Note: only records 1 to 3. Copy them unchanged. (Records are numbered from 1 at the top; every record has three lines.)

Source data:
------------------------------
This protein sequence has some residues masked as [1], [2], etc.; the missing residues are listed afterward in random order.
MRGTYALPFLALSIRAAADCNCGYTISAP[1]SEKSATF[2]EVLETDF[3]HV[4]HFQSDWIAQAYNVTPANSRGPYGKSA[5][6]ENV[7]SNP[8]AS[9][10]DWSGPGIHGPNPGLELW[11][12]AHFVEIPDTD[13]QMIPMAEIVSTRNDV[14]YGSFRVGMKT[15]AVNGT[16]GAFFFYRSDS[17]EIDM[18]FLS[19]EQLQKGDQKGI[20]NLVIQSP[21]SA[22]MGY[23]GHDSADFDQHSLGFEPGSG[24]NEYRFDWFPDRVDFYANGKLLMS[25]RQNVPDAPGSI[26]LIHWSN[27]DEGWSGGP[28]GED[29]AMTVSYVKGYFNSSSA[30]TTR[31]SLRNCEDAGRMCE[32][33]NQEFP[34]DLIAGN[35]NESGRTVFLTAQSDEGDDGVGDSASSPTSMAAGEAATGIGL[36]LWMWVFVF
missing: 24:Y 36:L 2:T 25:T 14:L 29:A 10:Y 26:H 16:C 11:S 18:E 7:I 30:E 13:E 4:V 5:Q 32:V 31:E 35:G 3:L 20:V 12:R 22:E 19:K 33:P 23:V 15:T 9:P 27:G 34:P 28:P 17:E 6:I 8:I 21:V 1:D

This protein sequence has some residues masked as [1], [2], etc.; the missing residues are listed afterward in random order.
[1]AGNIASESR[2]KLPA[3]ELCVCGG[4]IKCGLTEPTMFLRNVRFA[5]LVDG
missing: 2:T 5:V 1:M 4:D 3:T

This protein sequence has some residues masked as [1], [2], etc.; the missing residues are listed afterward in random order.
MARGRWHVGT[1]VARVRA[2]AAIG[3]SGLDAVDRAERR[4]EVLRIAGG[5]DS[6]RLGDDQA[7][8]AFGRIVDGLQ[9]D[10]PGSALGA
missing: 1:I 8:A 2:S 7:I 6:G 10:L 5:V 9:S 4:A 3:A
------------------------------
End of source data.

This protein sequence has some residues masked as [1], [2], etc.; the missing residues are listed afterward in random order.
MRGTYALPFLALSIRAAADCNCGYTISAP[1]SEKSATF[2]EVLETDF[3]HV[4]HFQSDWIAQAYNVTPANSRGPYGKSA[5][6]ENV[7]SNP[8]AS[9][10]DWSGPGIHGPNPGLELW[11][12]AHFVEIPDTD[13]QMIPMAEIVSTRNDV[14]YGSFRVGMKT[15]AVNGT[16]GAFFFYRSDS[17]EIDM[18]FLS[19]EQLQKGDQKGI[20]NLVIQSP[21]SA[22]MGY[23]GHDSADFDQHSLGFEPGSG[24]NEYRFDWFPDRVDFYANGKLLMS[25]RQNVPDAPGSI[26]LIHWSN[27]DEGWSGGP[28]GED[29]AMTVSYVKGYFNSSSA[30]TTR[31]SLRNCEDAGRMCE[32][33]NQEFP[34]DLIAGN[35]NESGRTVFLTAQSDEGDDGVGDSASSPTSMAAGEAATGIGL[36]LWMWVFVF
missing: 24:Y 36:L 2:T 25:T 14:L 29:A 10:Y 26:H 16:C 11:S 18:E 7:I 30:E 13:E 4:V 5:Q 32:V 31:E 35:G 3:L 20:V 12:R 22:E 19:K 33:P 23:V 15:T 9:P 27:G 34:P 28:P 17:E 6:I 8:I 21:V 1:D

This protein sequence has some residues masked as [1], [2], etc.; the missing residues are listed afterward in random order.
[1]AGNIASESR[2]KLPA[3]ELCVCGG[4]IKCGLTEPTMFLRNVRFA[5]LVDG
missing: 2:T 5:V 1:M 4:D 3:T

This protein sequence has some residues masked as [1], [2], etc.; the missing residues are listed afterward in random order.
MARGRWHVGT[1]VARVRA[2]AAIG[3]SGLDAVDRAERR[4]EVLRIAGG[5]DS[6]RLGDDQA[7][8]AFGRIVDGLQ[9]D[10]PGSALGA
missing: 1:I 8:A 2:S 7:I 6:G 10:L 5:V 9:S 4:A 3:A